I was ashamed for the young women at Mass. I thought of all the other men around and behind us who couldn’t help but see their behinds. My sons know better than to ogle a woman’s body — certainly when I’m around (and hopefully, also when I’m not).

They didn’t stare, and they didn’t comment afterwards. But you couldn’t help but see those blackly naked rear ends. I didn’t want to see them — but they were unavoidable. How much more difficult for young guys to ignore them.

I’ve heard women say that they like leggings because they’re “comfortable.” So are pajamas. So is nakedness. And the human body is a beautiful thing. But we don’t go around naked because we respect ourselves — we want to be seen as a person, not a body (like slave-girl Leia).

We don’t go naked because we respect the other people who must see us, whether they would or not. These are not just my sons — they’re the fathers and brothers of your friends, the male students in your classes, the men of every variety who visit campus.

I’m fretting both because of unsavory guys who are looking at you creepily and nice guys who are doing everything to avoid looking at you. For the Catholic mothers who want to find a blanket to lovingly cover your nakedness and protect you — and to find scarves to tie over the eyes of their sons to protect them from you!

Leggings are so naked, so form fitting, so exposing. Could you think of the mothers of sons the next time you go shopping and consider choosing jeans instead? Let Notre Dame girls be the first to turn their backs(ides) on leggings. You have every right to wear them. But you have every right to choose not to. Thanks for listening to the lecture. Catholic moms are good at those!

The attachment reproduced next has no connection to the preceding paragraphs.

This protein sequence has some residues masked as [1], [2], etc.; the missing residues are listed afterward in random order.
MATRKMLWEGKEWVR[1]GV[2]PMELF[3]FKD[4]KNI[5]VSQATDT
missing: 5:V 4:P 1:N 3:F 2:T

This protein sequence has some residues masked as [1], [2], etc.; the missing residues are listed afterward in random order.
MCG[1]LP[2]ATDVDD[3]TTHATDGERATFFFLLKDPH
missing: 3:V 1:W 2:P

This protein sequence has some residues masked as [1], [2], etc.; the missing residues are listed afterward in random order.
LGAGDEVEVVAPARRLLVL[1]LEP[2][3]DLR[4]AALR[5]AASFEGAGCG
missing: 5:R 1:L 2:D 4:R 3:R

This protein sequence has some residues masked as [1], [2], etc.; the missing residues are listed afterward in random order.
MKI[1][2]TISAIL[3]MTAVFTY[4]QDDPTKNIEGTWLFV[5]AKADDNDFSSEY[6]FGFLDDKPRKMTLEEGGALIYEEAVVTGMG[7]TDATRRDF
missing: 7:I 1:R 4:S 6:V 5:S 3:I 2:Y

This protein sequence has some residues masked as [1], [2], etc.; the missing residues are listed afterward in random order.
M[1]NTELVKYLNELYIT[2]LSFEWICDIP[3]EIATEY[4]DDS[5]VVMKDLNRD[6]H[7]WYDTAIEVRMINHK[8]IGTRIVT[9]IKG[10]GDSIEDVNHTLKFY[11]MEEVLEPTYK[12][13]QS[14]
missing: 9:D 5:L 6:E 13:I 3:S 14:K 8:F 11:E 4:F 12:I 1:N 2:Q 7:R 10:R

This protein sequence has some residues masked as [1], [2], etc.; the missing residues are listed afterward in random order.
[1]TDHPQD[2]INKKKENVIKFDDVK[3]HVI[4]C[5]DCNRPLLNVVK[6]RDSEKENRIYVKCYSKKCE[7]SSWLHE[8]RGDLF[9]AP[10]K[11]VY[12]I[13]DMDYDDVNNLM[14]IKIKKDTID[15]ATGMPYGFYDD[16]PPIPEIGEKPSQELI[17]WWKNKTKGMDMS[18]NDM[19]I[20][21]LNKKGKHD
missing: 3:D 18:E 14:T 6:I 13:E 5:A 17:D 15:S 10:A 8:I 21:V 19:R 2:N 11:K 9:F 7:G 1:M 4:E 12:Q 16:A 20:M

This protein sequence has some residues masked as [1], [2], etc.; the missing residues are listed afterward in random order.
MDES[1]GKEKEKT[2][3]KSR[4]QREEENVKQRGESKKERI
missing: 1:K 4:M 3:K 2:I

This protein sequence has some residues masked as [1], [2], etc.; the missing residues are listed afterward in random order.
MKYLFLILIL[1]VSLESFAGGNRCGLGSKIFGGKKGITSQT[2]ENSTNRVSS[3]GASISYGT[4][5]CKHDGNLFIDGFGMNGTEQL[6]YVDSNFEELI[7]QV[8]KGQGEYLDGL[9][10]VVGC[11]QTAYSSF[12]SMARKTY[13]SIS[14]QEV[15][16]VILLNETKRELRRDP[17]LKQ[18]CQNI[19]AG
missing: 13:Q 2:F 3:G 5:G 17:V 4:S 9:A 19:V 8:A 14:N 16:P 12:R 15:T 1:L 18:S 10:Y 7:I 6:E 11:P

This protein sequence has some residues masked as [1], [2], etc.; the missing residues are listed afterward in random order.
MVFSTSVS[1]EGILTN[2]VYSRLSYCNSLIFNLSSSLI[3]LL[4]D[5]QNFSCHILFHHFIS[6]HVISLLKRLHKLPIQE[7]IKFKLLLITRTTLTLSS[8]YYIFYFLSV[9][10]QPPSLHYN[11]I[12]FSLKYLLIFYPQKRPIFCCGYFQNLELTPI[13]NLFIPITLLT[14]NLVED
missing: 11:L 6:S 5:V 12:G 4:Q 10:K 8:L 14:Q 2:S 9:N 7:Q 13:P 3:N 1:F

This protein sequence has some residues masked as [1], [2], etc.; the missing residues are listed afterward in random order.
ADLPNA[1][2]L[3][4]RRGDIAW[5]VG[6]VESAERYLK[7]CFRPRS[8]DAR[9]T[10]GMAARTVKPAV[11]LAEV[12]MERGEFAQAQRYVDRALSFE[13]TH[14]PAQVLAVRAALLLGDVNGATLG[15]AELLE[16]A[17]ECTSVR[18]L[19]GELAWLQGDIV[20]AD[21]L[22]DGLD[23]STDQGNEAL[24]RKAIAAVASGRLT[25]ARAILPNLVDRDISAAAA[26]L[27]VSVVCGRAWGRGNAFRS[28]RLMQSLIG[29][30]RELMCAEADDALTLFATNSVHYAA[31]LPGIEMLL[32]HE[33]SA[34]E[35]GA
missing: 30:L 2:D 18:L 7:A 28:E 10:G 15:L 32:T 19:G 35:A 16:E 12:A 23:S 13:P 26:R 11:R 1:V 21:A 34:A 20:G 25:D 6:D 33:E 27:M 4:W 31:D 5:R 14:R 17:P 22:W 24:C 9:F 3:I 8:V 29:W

However, her plea appears to have had the opposite effect. The letter has been heavily criticised by female students at the University, with students and alumni taking to Twitter to assert their right “to wear whatever the heck they want”.

The critics of the letter also pointed out that no one polices men’s morals and their fashion choices, even when they step out topless with snug shorts.

The letter has also inspired students at the University to organize a movement and wear leggings to protest Maryann’s views.

Anne Jarrett, a junior majoring in philosophy and gender studies, who is an activist at Irish 4 Reproductive Health, a campus advocacy group for reproductive rights, has also helped create a protest and a Facebook event called Leggings Pride Day.

Jarrett, 21, wasn’t surprised by Maryann’s point of view because she heard similar arguments in catechism classes and in Catholic school while growing up. There’s a double standard around modesty, she said. She added;

“The way that [White] used modesty in the letter as sort of like a call to women to do better was the same argument that I had seen a lot”.

READ ALSO: ‘No more attachment, heavy make up…’ – Controversy Trails UNILORIN’s New Dress Code for Students

Another student, Kaitlyn Wong, a senior also wrote in parody of White’s letter, asking people of all genders to express their solidarity by wearing their favorite pair of leggings that day. Again, more than 1,000 people expressed interest.

”I’m just a Catholic woman who feels the need for one specific type of pant that provides utmost comfort: leggings. Even if it’s not a ‘protest,’ having people talk about it is better than sitting around and doing nothing.”

A Notre Dame mother, Heather Piccone, questioned whether Maryann’s sons had ever taken their shirts off at the beach. She wrote in a letter published Tuesday;

“Women find male chests and abs attractive like men find women’s legs attractive. By her own definition and logic, any male out playing on a sunny day at the park with his friends should be ashamed of himself, and as a mother she should have properly raised her son not to tempt my daughter with his body.”

Leave A Comment

Your email address will not be published.